No one slept. We celebrated our Diwali night in Vrindavan’s divine lights. We chanted the Hare Krishna maha mantra 108 times to thank Krishna for His love and to offer our love to Him.
At about 4 a.m. we vacated our accommodation and drove down to the ISKCON temple to attend Mangal aarti. This was the second Mangal aarti I attended at ISCKON Vrindavan. The first Mangal aarti (11 years ago) was a cathartic experience, and this one gave me a sense of completion; of arriving Home.
On that morning of Govardhan pooja, which takes place on the next day of Diwali, we drove down to Radhakund via Govardhan hill. The small village where Radha and Shyam (Krishna) kunds are, doesn’t belong to our modern India. This small town has managed to retain its high energy and timelessness due to the mercy of Srimati Radharani. There are no rich people here, but the people of this village seemed to be content with life by the grace of Radha. It’s a space outside the boundaries of time. Several Samkirtan mandalis passed us by. Everyone chanting the Hare Krishna maha mantra. Krishna dancing on their tongues, responding with joy to the music of manjires, dholakis and devotional sounds. This is Lord Krishna for us. Full of joy and love for His devotees.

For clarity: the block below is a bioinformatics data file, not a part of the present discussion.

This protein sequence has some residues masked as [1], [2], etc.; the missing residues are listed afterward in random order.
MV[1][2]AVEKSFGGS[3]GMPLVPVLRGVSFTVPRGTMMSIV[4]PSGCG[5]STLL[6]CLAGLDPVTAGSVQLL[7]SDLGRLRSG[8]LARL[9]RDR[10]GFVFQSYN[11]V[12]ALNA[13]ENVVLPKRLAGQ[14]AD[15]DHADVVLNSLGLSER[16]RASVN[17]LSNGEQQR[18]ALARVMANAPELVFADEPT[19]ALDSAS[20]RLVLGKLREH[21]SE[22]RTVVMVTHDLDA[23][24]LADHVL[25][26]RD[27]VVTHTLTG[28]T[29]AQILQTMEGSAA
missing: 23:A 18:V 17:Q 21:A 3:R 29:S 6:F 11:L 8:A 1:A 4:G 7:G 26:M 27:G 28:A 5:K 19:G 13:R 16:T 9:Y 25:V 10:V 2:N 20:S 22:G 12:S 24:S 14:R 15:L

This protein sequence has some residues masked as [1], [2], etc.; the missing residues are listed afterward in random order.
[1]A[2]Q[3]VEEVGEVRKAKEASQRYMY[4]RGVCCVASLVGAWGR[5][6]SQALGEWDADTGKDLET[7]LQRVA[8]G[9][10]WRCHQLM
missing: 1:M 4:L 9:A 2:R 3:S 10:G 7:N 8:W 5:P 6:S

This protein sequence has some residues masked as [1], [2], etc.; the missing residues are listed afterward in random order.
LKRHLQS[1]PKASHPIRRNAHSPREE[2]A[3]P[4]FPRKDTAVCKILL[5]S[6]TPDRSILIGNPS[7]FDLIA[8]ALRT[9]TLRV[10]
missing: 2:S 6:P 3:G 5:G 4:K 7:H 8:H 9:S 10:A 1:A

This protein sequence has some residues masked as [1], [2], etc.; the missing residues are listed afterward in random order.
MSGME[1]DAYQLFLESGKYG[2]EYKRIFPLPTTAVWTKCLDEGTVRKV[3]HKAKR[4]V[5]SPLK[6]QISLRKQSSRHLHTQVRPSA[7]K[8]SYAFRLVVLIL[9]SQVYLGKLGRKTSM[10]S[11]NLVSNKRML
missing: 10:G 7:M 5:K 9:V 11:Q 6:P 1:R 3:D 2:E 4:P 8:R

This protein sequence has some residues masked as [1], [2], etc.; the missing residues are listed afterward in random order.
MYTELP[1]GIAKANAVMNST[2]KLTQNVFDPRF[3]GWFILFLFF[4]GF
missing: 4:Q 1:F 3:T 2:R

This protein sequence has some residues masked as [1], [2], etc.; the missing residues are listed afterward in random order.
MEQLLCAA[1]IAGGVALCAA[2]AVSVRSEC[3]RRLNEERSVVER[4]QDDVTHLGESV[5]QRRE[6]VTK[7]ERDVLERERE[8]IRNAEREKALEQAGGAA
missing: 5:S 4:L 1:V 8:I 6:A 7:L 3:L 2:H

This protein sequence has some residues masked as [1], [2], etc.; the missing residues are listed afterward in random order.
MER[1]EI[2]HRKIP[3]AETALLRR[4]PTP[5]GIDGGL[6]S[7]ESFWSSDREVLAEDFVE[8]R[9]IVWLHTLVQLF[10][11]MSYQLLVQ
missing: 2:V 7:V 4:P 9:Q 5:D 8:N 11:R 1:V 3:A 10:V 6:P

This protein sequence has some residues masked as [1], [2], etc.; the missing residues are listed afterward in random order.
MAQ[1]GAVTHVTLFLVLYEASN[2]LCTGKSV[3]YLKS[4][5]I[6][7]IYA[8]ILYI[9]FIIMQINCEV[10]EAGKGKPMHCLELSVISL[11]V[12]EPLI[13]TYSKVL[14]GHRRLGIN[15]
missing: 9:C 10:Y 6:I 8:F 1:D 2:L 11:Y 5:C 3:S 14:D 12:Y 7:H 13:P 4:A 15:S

Afterglow of the pilgrimage: Krishna blessed me through the panditji, through the ISKCON devotee (Arvind), and through my friend who made this trip happen. He blessed all of us by writing the script of this short trip: a desire to visit Vrindavan sprouts in my heart, the ISKCON devotee Arvind visits India around the same time, and my friend decides to take him to Vrindavan. Because of my love for Krishna she invites me too. We celebrate our Diwali in Vrindavan and are given a silver coin each as prasadfrom the Banke Bihari temple’s treasury. (Silver coins are gifted on Diwali to close friends and relatives.)
So this was my trip to Gokul Vrindavan. My heart’s pilgrimage will continue until I reach Golok Vrindavan.